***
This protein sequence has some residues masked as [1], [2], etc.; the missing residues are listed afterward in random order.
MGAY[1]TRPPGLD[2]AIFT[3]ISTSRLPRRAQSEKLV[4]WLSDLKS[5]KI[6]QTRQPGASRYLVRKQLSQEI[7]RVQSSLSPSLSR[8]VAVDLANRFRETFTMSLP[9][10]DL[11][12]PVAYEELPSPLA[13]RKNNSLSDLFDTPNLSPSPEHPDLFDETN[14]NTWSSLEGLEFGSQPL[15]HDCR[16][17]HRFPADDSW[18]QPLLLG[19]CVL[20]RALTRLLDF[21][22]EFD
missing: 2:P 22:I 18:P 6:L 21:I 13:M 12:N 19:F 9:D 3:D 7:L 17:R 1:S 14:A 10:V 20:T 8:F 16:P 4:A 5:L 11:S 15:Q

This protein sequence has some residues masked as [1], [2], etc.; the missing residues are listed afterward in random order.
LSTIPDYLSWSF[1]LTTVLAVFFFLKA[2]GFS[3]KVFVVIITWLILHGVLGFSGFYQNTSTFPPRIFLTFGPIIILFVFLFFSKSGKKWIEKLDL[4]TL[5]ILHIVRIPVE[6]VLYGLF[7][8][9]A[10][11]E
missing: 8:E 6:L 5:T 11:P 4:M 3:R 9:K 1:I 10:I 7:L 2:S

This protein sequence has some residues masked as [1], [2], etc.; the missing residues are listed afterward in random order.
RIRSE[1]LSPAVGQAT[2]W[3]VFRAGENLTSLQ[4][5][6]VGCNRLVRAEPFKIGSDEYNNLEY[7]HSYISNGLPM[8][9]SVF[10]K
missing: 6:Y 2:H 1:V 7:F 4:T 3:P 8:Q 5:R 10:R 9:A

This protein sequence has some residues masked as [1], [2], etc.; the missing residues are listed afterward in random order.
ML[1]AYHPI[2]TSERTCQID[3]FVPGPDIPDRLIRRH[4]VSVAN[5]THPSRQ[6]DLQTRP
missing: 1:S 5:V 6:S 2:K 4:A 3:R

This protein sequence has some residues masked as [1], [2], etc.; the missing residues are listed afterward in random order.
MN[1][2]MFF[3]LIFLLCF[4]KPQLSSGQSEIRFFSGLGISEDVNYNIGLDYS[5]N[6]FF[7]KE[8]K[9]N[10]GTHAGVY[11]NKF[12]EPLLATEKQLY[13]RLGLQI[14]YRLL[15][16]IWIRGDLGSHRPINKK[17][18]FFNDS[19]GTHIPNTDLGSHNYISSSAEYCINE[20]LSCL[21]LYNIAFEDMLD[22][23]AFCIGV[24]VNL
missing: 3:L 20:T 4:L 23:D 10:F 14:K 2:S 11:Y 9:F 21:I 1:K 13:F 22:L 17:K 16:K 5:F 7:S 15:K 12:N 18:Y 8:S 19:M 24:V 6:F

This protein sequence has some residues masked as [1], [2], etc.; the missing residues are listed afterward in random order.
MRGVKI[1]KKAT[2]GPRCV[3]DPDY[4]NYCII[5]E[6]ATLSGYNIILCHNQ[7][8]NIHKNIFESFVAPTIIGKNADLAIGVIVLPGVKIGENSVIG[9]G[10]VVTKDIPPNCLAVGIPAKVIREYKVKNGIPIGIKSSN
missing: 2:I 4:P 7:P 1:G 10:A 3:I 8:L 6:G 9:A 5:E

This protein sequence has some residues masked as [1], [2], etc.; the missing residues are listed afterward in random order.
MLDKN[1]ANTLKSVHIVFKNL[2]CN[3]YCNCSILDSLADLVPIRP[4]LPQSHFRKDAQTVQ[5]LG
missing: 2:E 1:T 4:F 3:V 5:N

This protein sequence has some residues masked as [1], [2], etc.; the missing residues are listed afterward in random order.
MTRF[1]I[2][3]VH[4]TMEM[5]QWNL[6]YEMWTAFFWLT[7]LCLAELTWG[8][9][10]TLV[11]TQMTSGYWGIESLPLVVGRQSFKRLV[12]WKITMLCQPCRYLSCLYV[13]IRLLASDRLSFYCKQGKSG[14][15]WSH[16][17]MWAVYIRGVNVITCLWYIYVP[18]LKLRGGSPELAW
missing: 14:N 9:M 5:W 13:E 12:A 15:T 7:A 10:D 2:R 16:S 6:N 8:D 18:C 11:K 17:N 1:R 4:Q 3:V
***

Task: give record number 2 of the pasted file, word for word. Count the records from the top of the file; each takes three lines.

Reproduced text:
This protein sequence has some residues masked as [1], [2], etc.; the missing residues are listed afterward in random order.
LSTIPDYLSWSF[1]LTTVLAVFFFLKA[2]GFS[3]KVFVVIITWLILHGVLGFSGFYQNTSTFPPRIFLTFGPIIILFVFLFFSKSGKKWIEKLDL[4]TL[5]ILHIVRIPVE[6]VLYGLF[7][8][9]A[10][11]E
missing: 8:E 6:L 5:T 11:P 4:M 3:R 9:K 1:I 10:I 7:L 2:S